Tag Archives: Bear Cottage
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Show serious running some love! Please donate here to Bear Cottage right now!! Thank you : )

14 Sep

Show serious running some love! Please donate here to Bear Cottage right now!! Thank you : )

Jane Trumper’s Simpson Desert crossing – fresh photos

12 Apr

more to come shortly…

How Much Simpson Desert Can Jane Trumper Bear?

12 Apr

By Roger Hanney

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“I did this whole thing to raise money for Bear Cottage, rather than to see my name up in lights,” she muses. “The lows of the trip were probably when I was out there thinking about Bear Cottage and just realizing how lucky I am to have three healthy kids. I think there was more of that sort of emotion than ‘I can’t do it’.”

Jane Trumper has just become the first woman to run across Australia’s harsh sunburnt Simpson Desert. Drinking up to 15 litre of water per day in temperatures approaching 45 degrees Celsius, this nurse from Dee Why, who only took up running 8 years ago, set out at dawn on April Fools Day, 2012, uncertain of what lay ahead. 10 days and 660km later, she made it to Birdsville, home of the famous outback races, for a beer, a bath, and a comfortable bed.

At age 51 going on 35, and nicknamed Small in reference to her subtle height, Trumper has an irrepressible lust for life that draws supporters to her. Her friend Susan Griffen came from Tokyo to keep her company along the way, new friends Garry and Janet Tapper drove their 4WD from York in WA and picked her up from Alice Springs Airport and crewed the entire run, alongside another vehicle from South Australia, driven by supporters Peter and Ellis.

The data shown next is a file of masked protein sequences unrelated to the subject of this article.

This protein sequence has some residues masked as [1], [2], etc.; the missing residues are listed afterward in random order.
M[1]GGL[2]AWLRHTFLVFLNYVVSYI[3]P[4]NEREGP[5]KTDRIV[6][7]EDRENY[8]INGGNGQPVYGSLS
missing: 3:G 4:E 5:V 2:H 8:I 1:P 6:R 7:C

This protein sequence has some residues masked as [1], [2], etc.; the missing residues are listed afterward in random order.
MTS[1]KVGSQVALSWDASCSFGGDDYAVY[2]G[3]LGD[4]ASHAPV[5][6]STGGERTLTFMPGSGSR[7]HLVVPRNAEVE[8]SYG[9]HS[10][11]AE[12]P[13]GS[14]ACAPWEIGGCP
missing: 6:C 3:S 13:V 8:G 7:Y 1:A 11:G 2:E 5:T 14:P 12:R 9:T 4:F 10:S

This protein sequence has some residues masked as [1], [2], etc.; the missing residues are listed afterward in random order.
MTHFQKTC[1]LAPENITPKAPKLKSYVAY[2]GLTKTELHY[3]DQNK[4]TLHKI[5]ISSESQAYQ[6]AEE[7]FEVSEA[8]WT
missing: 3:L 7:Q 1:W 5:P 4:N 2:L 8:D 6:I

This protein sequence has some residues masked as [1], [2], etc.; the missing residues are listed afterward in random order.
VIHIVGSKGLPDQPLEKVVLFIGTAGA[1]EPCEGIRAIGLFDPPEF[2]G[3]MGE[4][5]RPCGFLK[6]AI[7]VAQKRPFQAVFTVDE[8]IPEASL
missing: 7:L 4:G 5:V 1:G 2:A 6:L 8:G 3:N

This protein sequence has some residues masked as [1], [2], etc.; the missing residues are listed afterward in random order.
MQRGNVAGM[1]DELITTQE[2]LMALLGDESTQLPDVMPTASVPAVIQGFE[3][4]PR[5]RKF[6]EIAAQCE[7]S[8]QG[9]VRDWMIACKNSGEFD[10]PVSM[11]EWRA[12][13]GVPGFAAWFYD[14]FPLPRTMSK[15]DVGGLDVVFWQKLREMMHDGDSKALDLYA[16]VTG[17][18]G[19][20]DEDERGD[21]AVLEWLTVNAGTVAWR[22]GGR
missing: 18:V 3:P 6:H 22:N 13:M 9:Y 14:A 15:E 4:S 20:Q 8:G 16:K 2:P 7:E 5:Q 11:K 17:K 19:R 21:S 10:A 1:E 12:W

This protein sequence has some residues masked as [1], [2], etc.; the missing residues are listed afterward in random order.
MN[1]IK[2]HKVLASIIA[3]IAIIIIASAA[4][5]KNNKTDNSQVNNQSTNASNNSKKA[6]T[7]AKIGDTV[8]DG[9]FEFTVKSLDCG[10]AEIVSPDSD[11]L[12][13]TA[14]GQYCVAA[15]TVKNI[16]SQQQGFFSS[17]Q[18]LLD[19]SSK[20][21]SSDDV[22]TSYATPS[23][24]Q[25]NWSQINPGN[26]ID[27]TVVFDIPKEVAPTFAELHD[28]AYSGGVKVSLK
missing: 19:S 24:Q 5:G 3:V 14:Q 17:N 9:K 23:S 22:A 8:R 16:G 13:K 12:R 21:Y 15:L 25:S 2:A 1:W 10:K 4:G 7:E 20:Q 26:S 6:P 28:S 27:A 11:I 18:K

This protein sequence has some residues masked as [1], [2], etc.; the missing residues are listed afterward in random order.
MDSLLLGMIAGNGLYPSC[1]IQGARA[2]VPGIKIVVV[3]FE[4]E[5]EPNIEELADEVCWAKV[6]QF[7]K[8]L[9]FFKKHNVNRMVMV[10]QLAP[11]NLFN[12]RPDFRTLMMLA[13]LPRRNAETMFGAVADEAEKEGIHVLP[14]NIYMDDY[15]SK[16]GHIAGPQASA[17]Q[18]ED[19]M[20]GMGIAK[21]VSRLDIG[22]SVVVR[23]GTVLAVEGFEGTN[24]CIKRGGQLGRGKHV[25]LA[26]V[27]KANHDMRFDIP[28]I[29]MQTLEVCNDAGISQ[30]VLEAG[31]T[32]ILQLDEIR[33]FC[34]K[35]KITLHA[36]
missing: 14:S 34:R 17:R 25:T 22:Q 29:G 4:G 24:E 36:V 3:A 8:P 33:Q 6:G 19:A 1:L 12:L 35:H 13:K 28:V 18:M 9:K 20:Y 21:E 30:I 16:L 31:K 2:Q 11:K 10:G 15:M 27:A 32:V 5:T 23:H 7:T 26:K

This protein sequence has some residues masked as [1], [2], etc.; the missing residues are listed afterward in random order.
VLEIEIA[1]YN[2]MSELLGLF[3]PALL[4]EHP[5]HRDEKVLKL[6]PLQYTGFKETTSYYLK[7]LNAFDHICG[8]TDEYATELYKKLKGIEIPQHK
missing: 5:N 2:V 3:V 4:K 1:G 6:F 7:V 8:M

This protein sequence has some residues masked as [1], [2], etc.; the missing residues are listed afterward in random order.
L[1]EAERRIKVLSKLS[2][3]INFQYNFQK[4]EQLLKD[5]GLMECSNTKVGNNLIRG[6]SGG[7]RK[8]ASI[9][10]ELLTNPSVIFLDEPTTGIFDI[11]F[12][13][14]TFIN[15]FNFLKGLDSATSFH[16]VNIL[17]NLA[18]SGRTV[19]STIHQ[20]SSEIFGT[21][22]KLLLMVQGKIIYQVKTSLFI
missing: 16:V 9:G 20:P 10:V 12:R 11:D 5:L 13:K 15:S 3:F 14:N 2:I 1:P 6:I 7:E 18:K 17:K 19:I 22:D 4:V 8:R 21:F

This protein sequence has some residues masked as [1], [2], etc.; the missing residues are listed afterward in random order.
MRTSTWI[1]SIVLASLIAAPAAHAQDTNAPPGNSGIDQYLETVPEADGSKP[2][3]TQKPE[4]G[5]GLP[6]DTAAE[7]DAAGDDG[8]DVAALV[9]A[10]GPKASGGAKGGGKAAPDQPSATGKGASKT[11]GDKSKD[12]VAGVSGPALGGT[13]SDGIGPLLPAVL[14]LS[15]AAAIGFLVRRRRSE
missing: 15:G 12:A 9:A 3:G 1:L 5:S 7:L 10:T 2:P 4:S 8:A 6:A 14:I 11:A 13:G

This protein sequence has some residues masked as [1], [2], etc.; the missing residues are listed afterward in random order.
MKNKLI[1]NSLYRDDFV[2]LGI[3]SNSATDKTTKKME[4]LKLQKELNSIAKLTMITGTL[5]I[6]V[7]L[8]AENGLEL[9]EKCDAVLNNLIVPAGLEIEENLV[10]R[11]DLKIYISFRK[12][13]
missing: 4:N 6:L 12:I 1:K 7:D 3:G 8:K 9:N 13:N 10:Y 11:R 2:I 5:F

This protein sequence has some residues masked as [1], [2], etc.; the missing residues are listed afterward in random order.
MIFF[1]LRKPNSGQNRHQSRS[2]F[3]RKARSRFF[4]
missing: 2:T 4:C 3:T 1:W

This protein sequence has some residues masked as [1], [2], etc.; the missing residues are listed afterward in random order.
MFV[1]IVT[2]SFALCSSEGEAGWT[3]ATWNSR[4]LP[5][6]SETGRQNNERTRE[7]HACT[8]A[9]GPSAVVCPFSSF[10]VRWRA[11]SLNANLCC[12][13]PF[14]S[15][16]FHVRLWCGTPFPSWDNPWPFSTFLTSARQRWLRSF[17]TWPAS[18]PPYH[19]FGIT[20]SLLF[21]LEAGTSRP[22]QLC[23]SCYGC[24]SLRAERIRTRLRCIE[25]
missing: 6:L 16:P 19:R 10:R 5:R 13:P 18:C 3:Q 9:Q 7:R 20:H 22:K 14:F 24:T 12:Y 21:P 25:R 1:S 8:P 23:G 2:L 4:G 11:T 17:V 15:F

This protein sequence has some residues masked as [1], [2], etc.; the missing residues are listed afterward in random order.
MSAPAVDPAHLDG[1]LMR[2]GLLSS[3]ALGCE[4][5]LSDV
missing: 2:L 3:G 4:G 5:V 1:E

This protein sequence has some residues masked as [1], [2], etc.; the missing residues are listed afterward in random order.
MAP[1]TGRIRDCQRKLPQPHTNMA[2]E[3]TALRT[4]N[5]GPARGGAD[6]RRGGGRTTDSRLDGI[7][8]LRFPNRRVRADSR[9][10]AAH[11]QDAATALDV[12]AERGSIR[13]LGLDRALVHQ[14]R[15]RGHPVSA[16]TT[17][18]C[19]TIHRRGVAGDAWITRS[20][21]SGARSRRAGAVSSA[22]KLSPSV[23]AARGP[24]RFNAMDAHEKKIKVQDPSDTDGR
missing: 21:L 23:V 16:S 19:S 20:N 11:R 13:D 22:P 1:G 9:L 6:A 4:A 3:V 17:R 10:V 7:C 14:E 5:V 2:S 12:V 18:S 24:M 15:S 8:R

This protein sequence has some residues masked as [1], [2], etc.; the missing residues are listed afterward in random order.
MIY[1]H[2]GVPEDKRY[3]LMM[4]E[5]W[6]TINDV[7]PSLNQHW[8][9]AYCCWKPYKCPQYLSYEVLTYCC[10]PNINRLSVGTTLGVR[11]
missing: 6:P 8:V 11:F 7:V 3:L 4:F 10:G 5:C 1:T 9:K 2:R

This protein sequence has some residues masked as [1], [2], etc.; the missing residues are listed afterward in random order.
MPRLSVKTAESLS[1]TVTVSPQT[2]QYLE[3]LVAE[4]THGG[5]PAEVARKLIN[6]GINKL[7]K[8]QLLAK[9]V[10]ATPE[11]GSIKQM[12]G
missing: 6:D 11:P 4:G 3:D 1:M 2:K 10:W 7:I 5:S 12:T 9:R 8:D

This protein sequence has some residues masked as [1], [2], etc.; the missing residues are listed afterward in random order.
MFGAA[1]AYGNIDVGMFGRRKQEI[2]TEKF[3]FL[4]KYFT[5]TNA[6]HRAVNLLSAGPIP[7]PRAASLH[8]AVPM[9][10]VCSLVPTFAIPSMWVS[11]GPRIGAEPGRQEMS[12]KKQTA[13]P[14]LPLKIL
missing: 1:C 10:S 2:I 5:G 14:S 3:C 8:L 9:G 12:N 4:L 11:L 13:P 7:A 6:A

“The heat made me slower than expected so I was out each day for longer than I thought I would be. I really didn’t mind the sand dunes, even the soft sand didn’t worry me at all. What I did mind was the rubble and the ankle breaking rocks on the road.”

“You don’t get any help out there if something goes wrong, but I didn’t even take a Panadol, the whole 10 days – no pain relief, nothing!”

Any escape from the heat, perhaps running under the moon?

“I did no running at night – too dangerous out there, no way in the world,” she says, matter-of-factly.

With the risk of snakes, even after sundown, the option of running in a cooler time of day just wasn’t available. There would have also been the added strain on the support crew of making and breaking camp – a laborious process of bedding, stoves, food and water preparation, and repacking vehicles  – twice a day rather than once.

So how did she keep running day after day, and what was her routine?

“As soon as it got light I started running. There were a couple of days I finished running just as it was getting dark,” recalls Trumper. “And on the day I was running into Pirnie Bore the distance was inaccurate so I had Garry driving behind me with the lights on and it was dark when I got there.”

The most famous sand dune in the Simpson is named Nappanerica in the local dialect, but visitors just know the 40-metre high sand mountain near the Desert’s eastern boundary as Big Red.

“I didn’t actually have to run up Big Red but I decided because it was there I had to.”

While Trumper’s last attempt to cross the desert was stopped by fires, this time heavy rains nearly saw her adventure delayed by floods. The combination of mud and sand was enough to stop one of her support vehicles, forcing the other to tow it.

“There was an old Aboriginal guy there, up the top of Big Red. He said that in his lifetime he has never, ever seen water there like that, so yesterday we had to make a bit of a detour around that for the vehicles and run a bit further than expected.”